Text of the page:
Friday, May 29, 2020

Time Off


Normally, I review children’s books, but I thought this topic was important for those grownups who care for and teach children. Time Off: A Practical Guide to Building Your Rest Ethic and Finding Success Without the Stress, a book by John Fitch and Max Frenzel, was just released.  It is an in-depth look at time spent not working and the concept of rest ethic.  The authors begin with a stroll through the history of the view of work vs. leisure, beginning with the ancient hunter-gatherer cultures. It is interesting to contrast how the ancients only did enough work to ensure survival, whereas today, work tends to consume us and leaves little time for true relaxation.

 
John Fitch & Max Frenzel

Nine traits are presented to show the importance of mindfully incorporating time off in one’s life.  The authors show how a good rest ethic is as important as a good work ethic.  They recount the benefits of rest, including better health and greater productivity and creativity when working. They show how excessive time spent working can actually be counterproductive.  The final chapter takes a thought-provoking look at the future and how people will compete with artificial intelligence. Throughout the book the authors invite the reader to engage in the topics they discuss by suggesting an activity to practice the topic. I like the profiles peppered throughout the book that make it an interesting read and illustrate the authors’ points.

 

I expected this to be “researchy” and “textbooky” book.  While the authors do support their work with research, it is not at all a dull book.  I enjoyed reading it and learned a great deal.  It is a book that will cause the readers to reflect on their own attitudes and habits related to work ethic and rest ethic.

Wednesday, May 27, 2020

THINK BIG

Author Kat Kronenberg has crafted a story of encouragement for children. The third book in her LIVE BIG trilogy, THINK BIG, takes the reader to the wilds of east Africa again.  The animals were faced with a series of challenges brought on by a lightning strike that set the savanna on fire.  Each animal had to connect its head and heart and overcome its fears to help the others.  Even Baobab Tree came up with a grand idea to save the animals.  Throughout the fiery crisis, poor Kudu struggled with fear, but finally was able to THINK BIG and rescue Mama Bush Baby and her baby.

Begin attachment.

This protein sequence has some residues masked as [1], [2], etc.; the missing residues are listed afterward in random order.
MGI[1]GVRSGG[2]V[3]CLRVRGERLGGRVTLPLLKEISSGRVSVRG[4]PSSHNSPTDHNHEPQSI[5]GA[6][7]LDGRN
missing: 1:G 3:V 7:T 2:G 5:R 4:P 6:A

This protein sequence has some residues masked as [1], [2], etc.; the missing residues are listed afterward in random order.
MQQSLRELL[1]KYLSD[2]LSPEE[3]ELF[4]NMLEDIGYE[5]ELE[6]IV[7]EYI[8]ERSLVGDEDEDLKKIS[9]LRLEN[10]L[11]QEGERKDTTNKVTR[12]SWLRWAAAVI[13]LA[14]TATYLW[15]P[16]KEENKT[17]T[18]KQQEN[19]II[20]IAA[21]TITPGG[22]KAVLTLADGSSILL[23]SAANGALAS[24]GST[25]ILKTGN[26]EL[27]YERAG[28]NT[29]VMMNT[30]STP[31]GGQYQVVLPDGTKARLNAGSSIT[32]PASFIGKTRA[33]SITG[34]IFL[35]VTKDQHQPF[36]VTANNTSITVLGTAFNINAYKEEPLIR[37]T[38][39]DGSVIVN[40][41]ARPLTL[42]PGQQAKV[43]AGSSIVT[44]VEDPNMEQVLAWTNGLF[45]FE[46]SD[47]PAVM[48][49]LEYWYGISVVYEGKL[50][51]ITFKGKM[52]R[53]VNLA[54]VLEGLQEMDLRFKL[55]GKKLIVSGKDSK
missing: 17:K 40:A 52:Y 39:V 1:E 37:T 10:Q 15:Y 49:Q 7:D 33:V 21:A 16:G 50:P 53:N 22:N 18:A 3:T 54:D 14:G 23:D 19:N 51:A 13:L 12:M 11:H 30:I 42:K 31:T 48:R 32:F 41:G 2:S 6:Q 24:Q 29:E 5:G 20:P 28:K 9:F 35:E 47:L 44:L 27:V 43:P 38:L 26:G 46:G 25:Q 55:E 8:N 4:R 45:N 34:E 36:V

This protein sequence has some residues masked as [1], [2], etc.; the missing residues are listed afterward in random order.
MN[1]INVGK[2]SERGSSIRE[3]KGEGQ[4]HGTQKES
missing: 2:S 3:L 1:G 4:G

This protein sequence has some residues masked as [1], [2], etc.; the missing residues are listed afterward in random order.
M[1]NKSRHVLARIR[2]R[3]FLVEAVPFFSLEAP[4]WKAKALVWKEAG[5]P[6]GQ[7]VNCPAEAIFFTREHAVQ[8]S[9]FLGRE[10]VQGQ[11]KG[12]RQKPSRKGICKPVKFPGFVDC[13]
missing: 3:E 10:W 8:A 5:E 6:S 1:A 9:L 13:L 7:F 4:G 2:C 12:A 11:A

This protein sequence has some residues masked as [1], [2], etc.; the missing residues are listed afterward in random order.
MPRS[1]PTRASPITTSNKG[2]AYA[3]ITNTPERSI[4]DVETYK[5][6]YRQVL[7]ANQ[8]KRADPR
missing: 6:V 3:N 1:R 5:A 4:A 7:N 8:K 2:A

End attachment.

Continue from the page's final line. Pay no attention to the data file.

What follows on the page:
The author includes a section at the end of the book to help understand the concepts and catch words used in the story.  Kronenberg’s website includes some hands-on activities to follow up the book.  Proceeds from the sale of her book go to


David Miles created the illustrations for THINK BIG.  His use of light really brings the story to life.  See more of his illustrations in the gallery of his website.


Monday, May 18, 2020

Dress-Up Adventures

 

            Pretend you are ten years old.  Instead of spending a lot of your summer playing on a sunny Florida beach, you are stuck inside with nothing to do but read.  That’s OK.  You love to read.  Then, each book you read sets your imagination in gear for some fun! 

 

All this really did happen to the author of Legends from Mom’s Closet.  This author, Sasha Olsen, really is ten years old.  Thanks to an exceptionally rainy Florida summer, she spent more time doing one of her favorite activities: reading.  She wound up reading biographies of ten amazing women. She read about women from different cultures, like Frida Kahlo, Yayoi Kusama, and Billie Holiday.  She read about women from different time periods, like Cleopatra, Marie Antoinette, and Jackie Kennedy.  She even read about some stars of their days, like Marlene Dietrich, Audrey Hepburn, Twiggy, and Joan Jett.

Reading about these legends' lives inspired her to try to recreate each woman after she read about her. To do that, she had to check out her mother’s closet to put together the costumes.  Sometimes her grandmother even came to her rescue with hair styling assistance and a few items of clothing.

To document all this fun, she wrote about it in her diary.  What a fun read!  Her mom’s friend took beautiful photographs of all her costumes and props and ofSasha all dressed up.  She even included a page of directions on how to dress up like each of the women. 

Your girls from about six to 12 years old will enjoy this book.  Maybe this will be a springboard to read some biographies that will spark their imaginations.  Don’t be surprised if you find them rummaging in your closet to find some dress-up clothes!  

Author, Sasha Olsen